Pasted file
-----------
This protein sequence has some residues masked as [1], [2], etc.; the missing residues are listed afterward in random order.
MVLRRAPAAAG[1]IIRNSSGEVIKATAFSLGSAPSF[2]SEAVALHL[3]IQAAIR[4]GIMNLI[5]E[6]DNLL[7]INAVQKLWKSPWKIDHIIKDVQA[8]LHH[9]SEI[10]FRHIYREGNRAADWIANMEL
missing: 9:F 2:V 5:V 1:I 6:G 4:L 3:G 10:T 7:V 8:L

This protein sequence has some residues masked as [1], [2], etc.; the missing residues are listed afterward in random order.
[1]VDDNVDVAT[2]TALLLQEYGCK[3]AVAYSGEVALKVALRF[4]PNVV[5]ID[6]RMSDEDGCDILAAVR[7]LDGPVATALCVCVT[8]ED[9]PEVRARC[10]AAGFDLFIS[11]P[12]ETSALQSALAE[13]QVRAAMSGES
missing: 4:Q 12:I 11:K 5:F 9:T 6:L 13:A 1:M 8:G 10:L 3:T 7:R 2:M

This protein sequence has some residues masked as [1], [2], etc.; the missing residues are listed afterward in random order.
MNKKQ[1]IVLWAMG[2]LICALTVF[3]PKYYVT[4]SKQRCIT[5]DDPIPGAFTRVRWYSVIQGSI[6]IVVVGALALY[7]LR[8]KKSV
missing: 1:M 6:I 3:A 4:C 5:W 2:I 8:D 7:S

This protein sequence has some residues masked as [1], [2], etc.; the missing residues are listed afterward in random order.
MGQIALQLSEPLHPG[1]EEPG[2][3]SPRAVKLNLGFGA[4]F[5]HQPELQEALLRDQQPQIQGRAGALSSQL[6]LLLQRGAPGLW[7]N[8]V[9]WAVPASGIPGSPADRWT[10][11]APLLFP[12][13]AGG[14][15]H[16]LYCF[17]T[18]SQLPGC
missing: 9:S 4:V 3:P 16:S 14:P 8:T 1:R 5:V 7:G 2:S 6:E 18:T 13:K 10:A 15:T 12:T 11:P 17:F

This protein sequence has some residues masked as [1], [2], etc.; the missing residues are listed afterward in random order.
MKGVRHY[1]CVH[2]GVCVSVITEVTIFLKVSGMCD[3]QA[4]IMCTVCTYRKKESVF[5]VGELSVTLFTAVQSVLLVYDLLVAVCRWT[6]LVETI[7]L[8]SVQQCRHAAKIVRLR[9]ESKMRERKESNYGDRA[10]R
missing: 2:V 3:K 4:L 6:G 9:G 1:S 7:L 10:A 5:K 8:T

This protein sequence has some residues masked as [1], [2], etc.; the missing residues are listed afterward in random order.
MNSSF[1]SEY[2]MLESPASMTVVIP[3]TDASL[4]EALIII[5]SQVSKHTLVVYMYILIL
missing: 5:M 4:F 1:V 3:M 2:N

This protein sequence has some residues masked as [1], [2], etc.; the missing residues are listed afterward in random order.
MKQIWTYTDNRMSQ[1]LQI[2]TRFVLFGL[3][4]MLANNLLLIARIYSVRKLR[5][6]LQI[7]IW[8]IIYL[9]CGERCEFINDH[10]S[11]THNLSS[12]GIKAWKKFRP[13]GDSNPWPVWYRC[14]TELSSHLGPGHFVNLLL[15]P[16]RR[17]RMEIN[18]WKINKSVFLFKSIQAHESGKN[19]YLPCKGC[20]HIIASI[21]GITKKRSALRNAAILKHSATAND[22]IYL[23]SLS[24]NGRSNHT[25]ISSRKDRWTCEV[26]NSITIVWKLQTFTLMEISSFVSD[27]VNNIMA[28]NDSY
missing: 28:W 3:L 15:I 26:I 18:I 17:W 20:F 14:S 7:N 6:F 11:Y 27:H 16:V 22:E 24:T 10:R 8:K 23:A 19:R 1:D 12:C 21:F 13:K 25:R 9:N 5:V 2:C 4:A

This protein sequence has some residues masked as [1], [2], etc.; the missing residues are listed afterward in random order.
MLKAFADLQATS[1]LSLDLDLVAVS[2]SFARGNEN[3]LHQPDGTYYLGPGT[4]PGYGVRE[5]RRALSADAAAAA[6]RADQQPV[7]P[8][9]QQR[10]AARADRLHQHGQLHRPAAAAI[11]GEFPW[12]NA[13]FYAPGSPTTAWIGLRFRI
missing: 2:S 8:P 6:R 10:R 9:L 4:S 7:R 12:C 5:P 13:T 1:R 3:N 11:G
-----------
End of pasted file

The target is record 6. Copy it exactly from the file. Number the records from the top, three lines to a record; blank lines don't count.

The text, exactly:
This protein sequence has some residues masked as [1], [2], etc.; the missing residues are listed afterward in random order.
MNSSF[1]SEY[2]MLESPASMTVVIP[3]TDASL[4]EALIII[5]SQVSKHTLVVYMYILIL
missing: 5:M 4:F 1:V 3:M 2:N